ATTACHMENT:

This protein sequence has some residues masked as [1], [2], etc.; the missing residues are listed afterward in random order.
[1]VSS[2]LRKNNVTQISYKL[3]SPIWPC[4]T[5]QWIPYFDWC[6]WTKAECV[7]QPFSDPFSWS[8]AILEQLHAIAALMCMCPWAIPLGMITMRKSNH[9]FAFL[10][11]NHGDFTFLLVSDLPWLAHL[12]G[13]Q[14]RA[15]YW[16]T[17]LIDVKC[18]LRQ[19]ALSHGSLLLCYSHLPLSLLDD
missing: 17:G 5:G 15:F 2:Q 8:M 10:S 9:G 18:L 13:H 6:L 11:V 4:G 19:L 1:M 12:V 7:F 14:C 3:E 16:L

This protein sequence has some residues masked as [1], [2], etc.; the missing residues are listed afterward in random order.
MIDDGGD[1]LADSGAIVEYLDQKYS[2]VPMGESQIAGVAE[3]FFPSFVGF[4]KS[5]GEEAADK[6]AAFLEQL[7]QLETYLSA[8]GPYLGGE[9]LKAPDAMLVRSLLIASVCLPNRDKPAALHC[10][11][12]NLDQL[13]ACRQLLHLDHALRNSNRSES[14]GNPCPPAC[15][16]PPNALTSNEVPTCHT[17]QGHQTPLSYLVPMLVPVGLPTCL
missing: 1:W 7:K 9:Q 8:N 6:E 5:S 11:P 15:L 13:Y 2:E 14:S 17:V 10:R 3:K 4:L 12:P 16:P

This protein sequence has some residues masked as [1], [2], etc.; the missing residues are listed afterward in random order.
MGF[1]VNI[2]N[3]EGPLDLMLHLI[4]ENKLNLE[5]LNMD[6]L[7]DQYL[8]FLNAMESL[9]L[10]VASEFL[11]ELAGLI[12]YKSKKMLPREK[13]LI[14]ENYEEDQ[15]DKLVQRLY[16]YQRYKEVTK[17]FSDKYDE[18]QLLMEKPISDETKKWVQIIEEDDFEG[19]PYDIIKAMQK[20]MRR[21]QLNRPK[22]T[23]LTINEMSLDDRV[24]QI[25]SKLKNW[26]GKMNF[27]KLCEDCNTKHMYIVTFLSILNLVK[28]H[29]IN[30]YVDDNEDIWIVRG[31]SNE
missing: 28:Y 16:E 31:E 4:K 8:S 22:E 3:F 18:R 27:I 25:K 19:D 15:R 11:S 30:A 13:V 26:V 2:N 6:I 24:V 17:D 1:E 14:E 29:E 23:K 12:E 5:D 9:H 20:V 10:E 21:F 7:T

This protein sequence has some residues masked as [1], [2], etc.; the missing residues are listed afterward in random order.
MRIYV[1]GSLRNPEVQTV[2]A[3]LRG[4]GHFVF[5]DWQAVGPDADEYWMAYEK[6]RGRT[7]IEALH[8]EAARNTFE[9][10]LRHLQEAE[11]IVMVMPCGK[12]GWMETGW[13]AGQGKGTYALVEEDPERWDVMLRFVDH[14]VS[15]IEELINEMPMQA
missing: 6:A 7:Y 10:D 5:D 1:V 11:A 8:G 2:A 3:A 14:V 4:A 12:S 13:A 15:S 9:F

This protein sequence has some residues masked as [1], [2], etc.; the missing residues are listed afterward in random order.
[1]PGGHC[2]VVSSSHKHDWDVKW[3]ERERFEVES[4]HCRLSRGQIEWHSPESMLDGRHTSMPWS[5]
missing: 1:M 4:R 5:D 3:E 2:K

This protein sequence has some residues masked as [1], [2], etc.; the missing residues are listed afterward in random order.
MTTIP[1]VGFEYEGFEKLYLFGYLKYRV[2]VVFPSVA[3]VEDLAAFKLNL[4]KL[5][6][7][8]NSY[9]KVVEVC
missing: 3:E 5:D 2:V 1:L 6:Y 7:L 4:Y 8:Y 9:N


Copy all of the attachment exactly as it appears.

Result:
This protein sequence has some residues masked as [1], [2], etc.; the missing residues are listed afterward in random order.
[1]VSS[2]LRKNNVTQISYKL[3]SPIWPC[4]T[5]QWIPYFDWC[6]WTKAECV[7]QPFSDPFSWS[8]AILEQLHAIAALMCMCPWAIPLGMITMRKSNH[9]FAFL[10][11]NHGDFTFLLVSDLPWLAHL[12]G[13]Q[14]RA[15]YW[16]T[17]LIDVKC[18]LRQ[19]ALSHGSLLLCYSHLPLSLLDD
missing: 17:G 5:G 15:F 2:Q 8:M 10:S 9:G 18:L 13:H 6:L 11:V 4:G 19:L 1:M 12:V 7:F 14:C 3:E 16:L

This protein sequence has some residues masked as [1], [2], etc.; the missing residues are listed afterward in random order.
MIDDGGD[1]LADSGAIVEYLDQKYS[2]VPMGESQIAGVAE[3]FFPSFVGF[4]KS[5]GEEAADK[6]AAFLEQL[7]QLETYLSA[8]GPYLGGE[9]LKAPDAMLVRSLLIASVCLPNRDKPAALHC[10][11][12]NLDQL[13]ACRQLLHLDHALRNSNRSES[14]GNPCPPAC[15][16]PPNALTSNEVPTCHT[17]QGHQTPLSYLVPMLVPVGLPTCL
missing: 1:W 7:K 9:Q 8:N 6:E 5:S 11:P 15:L 13:Y 2:E 14:S 17:V 10:R 3:K 4:L 12:P 16:P

This protein sequence has some residues masked as [1], [2], etc.; the missing residues are listed afterward in random order.
MGF[1]VNI[2]N[3]EGPLDLMLHLI[4]ENKLNLE[5]LNMD[6]L[7]DQYL[8]FLNAMESL[9]L[10]VASEFL[11]ELAGLI[12]YKSKKMLPREK[13]LI[14]ENYEEDQ[15]DKLVQRLY[16]YQRYKEVTK[17]FSDKYDE[18]QLLMEKPISDETKKWVQIIEEDDFEG[19]PYDIIKAMQK[20]MRR[21]QLNRPK[22]T[23]LTINEMSLDDRV[24]QI[25]SKLKNW[26]GKMNF[27]KLCEDCNTKHMYIVTFLSILNLVK[28]H[29]IN[30]YVDDNEDIWIVRG[31]SNE
missing: 28:Y 16:E 31:E 4:K 8:S 22:E 3:F 18:R 27:I 25:K 19:D 15:R 11:S 30:A 13:V 26:V 2:N 6:I 24:V 17:D 1:E 14:E 29:E 23:K 12:E 5:D 9:H 20:V 10:E 21:F 7:T

This protein sequence has some residues masked as [1], [2], etc.; the missing residues are listed afterward in random order.
MRIYV[1]GSLRNPEVQTV[2]A[3]LRG[4]GHFVF[5]DWQAVGPDADEYWMAYEK[6]RGRT[7]IEALH[8]EAARNTFE[9][10]LRHLQEAE[11]IVMVMPCGK[12]GWMETGW[13]AGQGKGTYALVEEDPERWDVMLRFVDH[14]VS[15]IEELINEMPMQA
missing: 6:A 7:Y 10:D 5:D 1:V 11:A 8:G 2:A 3:A 14:V 4:A 12:S 13:A 15:S 9:F

This protein sequence has some residues masked as [1], [2], etc.; the missing residues are listed afterward in random order.
[1]PGGHC[2]VVSSSHKHDWDVKW[3]ERERFEVES[4]HCRLSRGQIEWHSPESMLDGRHTSMPWS[5]
missing: 1:M 4:R 5:D 3:E 2:K

This protein sequence has some residues masked as [1], [2], etc.; the missing residues are listed afterward in random order.
MTTIP[1]VGFEYEGFEKLYLFGYLKYRV[2]VVFPSVA[3]VEDLAAFKLNL[4]KL[5][6][7][8]NSY[9]KVVEVC
missing: 3:E 5:D 2:V 1:L 6:Y 7:L 4:Y 8:Y 9:N